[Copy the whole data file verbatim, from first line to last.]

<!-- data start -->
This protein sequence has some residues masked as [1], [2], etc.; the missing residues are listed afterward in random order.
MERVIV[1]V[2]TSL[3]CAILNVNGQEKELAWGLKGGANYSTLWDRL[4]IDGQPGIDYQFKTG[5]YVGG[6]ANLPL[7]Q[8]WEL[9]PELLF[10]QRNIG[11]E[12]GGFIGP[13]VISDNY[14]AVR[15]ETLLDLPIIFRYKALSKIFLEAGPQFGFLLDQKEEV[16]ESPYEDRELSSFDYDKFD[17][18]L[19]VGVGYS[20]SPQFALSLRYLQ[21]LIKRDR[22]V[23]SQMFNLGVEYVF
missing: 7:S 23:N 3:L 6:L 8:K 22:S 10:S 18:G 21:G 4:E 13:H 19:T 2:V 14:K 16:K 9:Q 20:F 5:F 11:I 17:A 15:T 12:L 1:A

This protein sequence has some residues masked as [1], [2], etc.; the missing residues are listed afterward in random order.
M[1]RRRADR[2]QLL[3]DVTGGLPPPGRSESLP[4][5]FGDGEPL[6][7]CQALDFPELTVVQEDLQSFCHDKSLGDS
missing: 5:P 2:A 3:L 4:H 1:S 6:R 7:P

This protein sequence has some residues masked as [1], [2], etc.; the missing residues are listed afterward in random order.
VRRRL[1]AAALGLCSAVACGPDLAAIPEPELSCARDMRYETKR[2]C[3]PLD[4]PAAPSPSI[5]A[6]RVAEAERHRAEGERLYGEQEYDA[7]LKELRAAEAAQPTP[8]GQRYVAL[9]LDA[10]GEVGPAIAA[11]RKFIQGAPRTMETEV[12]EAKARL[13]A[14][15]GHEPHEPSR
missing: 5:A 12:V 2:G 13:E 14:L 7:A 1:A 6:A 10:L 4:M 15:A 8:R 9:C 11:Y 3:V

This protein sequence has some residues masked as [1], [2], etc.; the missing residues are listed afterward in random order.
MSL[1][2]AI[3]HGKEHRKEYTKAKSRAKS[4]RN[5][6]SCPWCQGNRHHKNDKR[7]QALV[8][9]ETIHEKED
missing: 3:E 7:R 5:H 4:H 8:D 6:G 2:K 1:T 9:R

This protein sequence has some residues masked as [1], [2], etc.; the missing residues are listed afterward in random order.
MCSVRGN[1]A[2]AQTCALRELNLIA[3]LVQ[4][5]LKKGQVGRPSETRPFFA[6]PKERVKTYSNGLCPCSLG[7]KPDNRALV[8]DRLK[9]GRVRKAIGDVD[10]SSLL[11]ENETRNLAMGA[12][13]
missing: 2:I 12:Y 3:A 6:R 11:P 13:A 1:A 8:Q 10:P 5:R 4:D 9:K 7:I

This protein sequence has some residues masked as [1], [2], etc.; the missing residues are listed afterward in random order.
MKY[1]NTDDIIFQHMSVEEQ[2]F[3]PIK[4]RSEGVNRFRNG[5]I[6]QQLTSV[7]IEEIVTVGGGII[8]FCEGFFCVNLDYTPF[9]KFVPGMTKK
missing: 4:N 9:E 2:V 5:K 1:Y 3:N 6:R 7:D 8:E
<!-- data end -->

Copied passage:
This protein sequence has some residues masked as [1], [2], etc.; the missing residues are listed afterward in random order.
MERVIV[1]V[2]TSL[3]CAILNVNGQEKELAWGLKGGANYSTLWDRL[4]IDGQPGIDYQFKTG[5]YVGG[6]ANLPL[7]Q[8]WEL[9]PELLF[10]QRNIG[11]E[12]GGFIGP[13]VISDNY[14]AVR[15]ETLLDLPIIFRYKALSKIFLEAGPQFGFLLDQKEEV[16]ESPYEDRELSSFDYDKFD[17][18]L[19]VGVGYS[20]SPQFALSLRYLQ[21]LIKRDR[22]V[23]SQMFNLGVEYVF
missing: 7:S 23:N 3:L 6:L 8:K 22:S 10:S 18:G 21:G 4:E 13:H 19:T 2:V 14:K 16:K 9:Q 20:F 5:F 11:I 17:A 15:T 12:L 1:A

This protein sequence has some residues masked as [1], [2], etc.; the missing residues are listed afterward in random order.
M[1]RRRADR[2]QLL[3]DVTGGLPPPGRSESLP[4][5]FGDGEPL[6][7]CQALDFPELTVVQEDLQSFCHDKSLGDS
missing: 5:P 2:A 3:L 4:H 1:S 6:R 7:P

This protein sequence has some residues masked as [1], [2], etc.; the missing residues are listed afterward in random order.
VRRRL[1]AAALGLCSAVACGPDLAAIPEPELSCARDMRYETKR[2]C[3]PLD[4]PAAPSPSI[5]A[6]RVAEAERHRAEGERLYGEQEYDA[7]LKELRAAEAAQPTP[8]GQRYVAL[9]LDA[10]GEVGPAIAA[11]RKFIQGAPRTMETEV[12]EAKARL[13]A[14][15]GHEPHEPSR
missing: 5:A 12:V 2:G 13:E 14:L 7:A 1:A 6:A 10:L 4:M 15:A 8:R 9:C 11:Y 3:V

This protein sequence has some residues masked as [1], [2], etc.; the missing residues are listed afterward in random order.
MSL[1][2]AI[3]HGKEHRKEYTKAKSRAKS[4]RN[5][6]SCPWCQGNRHHKNDKR[7]QALV[8][9]ETIHEKED
missing: 3:E 7:R 5:H 4:H 8:D 6:G 2:K 1:T 9:R

This protein sequence has some residues masked as [1], [2], etc.; the missing residues are listed afterward in random order.
MCSVRGN[1]A[2]AQTCALRELNLIA[3]LVQ[4][5]LKKGQVGRPSETRPFFA[6]PKERVKTYSNGLCPCSLG[7]KPDNRALV[8]DRLK[9]GRVRKAIGDVD[10]SSLL[11]ENETRNLAMGA[12][13]
missing: 2:I 12:Y 3:A 6:R 11:P 13:A 1:A 8:Q 10:P 5:R 4:D 9:K 7:I

This protein sequence has some residues masked as [1], [2], etc.; the missing residues are listed afterward in random order.
MKY[1]NTDDIIFQHMSVEEQ[2]F[3]PIK[4]RSEGVNRFRNG[5]I[6]QQLTSV[7]IEEIVTVGGGII[8]FCEGFFCVNLDYTPF[9]KFVPGMTKK
missing: 4:N 9:E 2:V 5:K 1:Y 3:N 6:R 7:D 8:E